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Q. Video on Electronics Basics?

Discussion in 'Electronic Components' started by George C., Jan 20, 2007.

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  1. George C.

    George C. Guest

    I give up trying to learn about Electronics through the numerous books
    I've purchased over the years.

    In fact, someone on ebay has the same question I've posted here. They
    are wanting to find an animated video for sale, that shows electronics
    as active liquid type animations to show the path of electrons, etc.

    That same format could be used for anything, to show how transistors
    and diodes work, etc.

    But, there are few components in electronics, but an untold number of
    ways to combine things to make usefull electronics projects, kits and
    things.

    It's that kind of animated format for teaching the basics that I seek.

    Ohm's Law? Is that for accident victims? It may as well be, because
    I don't give a damn about it. I'm not going to invent or introduce
    anything new to the field of Electronics. I just want to know from the
    media example explained what happens inside a circuit.
    But I want a video that will show many examples of such operations in
    circuits, so I can maybe come up with some things I'd like to tinker
    with.

    If you know, please help.
     
  2. (George C.) wrote in
    If you don't give a damn about Ohm's Law, one of the simplest of all time,
    then I doubt anyone can help you.

    START there. Seriously. If you want to analogise with water, try this:
    Volts is pressure forcing a current (amps) through a resistance (ohms).
    Without trying to understand the basis of current flow, no video will make
    you understand, it might make you think you do, but that won't help.

    Get a 6 volt battery, a 6 volt bulb, and one of those cheap wirewound
    volume controls designed to directly be fitted in a small loudspeaker box.
    Once you see that changing the bulb's brightness, you'll have something to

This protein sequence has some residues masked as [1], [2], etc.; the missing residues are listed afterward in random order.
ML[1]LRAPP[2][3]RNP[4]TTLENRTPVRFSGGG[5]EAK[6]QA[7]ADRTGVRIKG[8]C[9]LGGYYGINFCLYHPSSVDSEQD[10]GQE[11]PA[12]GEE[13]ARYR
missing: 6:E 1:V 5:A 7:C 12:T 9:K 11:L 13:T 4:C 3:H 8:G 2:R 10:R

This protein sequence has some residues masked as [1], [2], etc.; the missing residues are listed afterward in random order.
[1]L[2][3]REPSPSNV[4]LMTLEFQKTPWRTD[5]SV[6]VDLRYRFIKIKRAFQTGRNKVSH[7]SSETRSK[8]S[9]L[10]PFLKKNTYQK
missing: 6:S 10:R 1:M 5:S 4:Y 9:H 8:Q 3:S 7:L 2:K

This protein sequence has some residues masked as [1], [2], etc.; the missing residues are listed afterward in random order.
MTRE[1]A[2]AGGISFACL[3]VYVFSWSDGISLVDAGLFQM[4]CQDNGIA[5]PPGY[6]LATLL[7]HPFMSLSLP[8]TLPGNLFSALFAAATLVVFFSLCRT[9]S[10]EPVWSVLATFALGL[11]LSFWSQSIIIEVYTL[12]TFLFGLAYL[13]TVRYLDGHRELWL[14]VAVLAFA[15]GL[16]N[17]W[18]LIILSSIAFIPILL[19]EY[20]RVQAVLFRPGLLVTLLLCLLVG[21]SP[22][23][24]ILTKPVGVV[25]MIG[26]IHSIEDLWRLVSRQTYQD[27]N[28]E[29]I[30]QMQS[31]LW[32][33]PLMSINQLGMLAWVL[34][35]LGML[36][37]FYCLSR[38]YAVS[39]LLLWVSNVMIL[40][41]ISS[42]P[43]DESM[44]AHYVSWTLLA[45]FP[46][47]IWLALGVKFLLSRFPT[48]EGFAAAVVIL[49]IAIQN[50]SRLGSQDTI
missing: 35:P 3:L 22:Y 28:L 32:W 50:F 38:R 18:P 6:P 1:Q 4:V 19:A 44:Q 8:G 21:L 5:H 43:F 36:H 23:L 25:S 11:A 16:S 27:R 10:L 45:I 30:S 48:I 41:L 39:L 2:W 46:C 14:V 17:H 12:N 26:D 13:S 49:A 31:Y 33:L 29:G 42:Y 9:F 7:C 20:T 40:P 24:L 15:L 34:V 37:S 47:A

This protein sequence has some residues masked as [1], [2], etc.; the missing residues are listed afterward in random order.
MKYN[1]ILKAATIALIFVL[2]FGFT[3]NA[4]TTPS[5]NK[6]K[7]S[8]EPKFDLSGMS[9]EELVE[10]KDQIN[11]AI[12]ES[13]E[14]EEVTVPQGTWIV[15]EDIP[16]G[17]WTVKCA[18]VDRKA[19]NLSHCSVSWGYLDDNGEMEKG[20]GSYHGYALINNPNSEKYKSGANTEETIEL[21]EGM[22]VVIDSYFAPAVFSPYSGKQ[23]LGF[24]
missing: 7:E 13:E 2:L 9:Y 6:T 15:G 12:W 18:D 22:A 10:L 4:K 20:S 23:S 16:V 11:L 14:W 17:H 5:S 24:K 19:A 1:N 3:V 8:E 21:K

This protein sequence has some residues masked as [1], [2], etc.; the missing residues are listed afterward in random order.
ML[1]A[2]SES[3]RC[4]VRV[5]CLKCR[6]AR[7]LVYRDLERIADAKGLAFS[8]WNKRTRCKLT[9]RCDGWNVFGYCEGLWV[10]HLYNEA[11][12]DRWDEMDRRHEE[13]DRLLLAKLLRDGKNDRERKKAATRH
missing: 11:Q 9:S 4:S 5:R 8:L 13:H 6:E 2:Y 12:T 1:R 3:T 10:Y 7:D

go on. You won't have to experiment much to get the grasp you're looking
    for, but if you don't try at least some hands-on effort you'll never get a
    feeling for it, it will always feel intangible, unbeleivable, if you don't
    do this.
     
  3. HowStuffWorks.com







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  4. George C.

    George C. Guest

    I can't get Ohm's law, because I always end up asking myself "Ok, so
    what's the pont.?" Again, I don't plan to re-invent Electronics. I
    just want to tinker in a relatively safe way, without blowing up too
    many components.

    I do like your battery, bulb, and volume control experiment below.
    But, isn't that the same thing as a normal light dimmer switch?
    Also, what would be the point in that? Could you draw me a circuit
    of what your prescribed test would entail?

    What I know about Electronics wouldn't fill a thimble.
     
  5. (George C.) wrote in
    Dimmer switches are more complex, they cut a regular part of each AC wave
    into chunks of variable length in time. By this complexity, they manage to
    switch on and off faster than we can see it happening, which doesn't waste
    heat the way resistors do. Remember, resistance takes work to overcome.
    Work always results in heat loss as final product. Lost heat is expensive,
    as you know, a kettle takes more money to run than a lightbulb or a radio.
    This is the point of Ohm's Law, it helps you to work out the balance of
    energy in a circuit, and to work out how to get the most use out of it
    before it becomes waste heat.
    No-one's born with it. :) Having no preconceptions can be a good thing,
    better than having bad ideas to start with.
     
  6. The point is that for most metals the function V/I is approximately linear
    over normal temperature ranges. Contemplate what would happen if it was a
    reciprocal or squared function.






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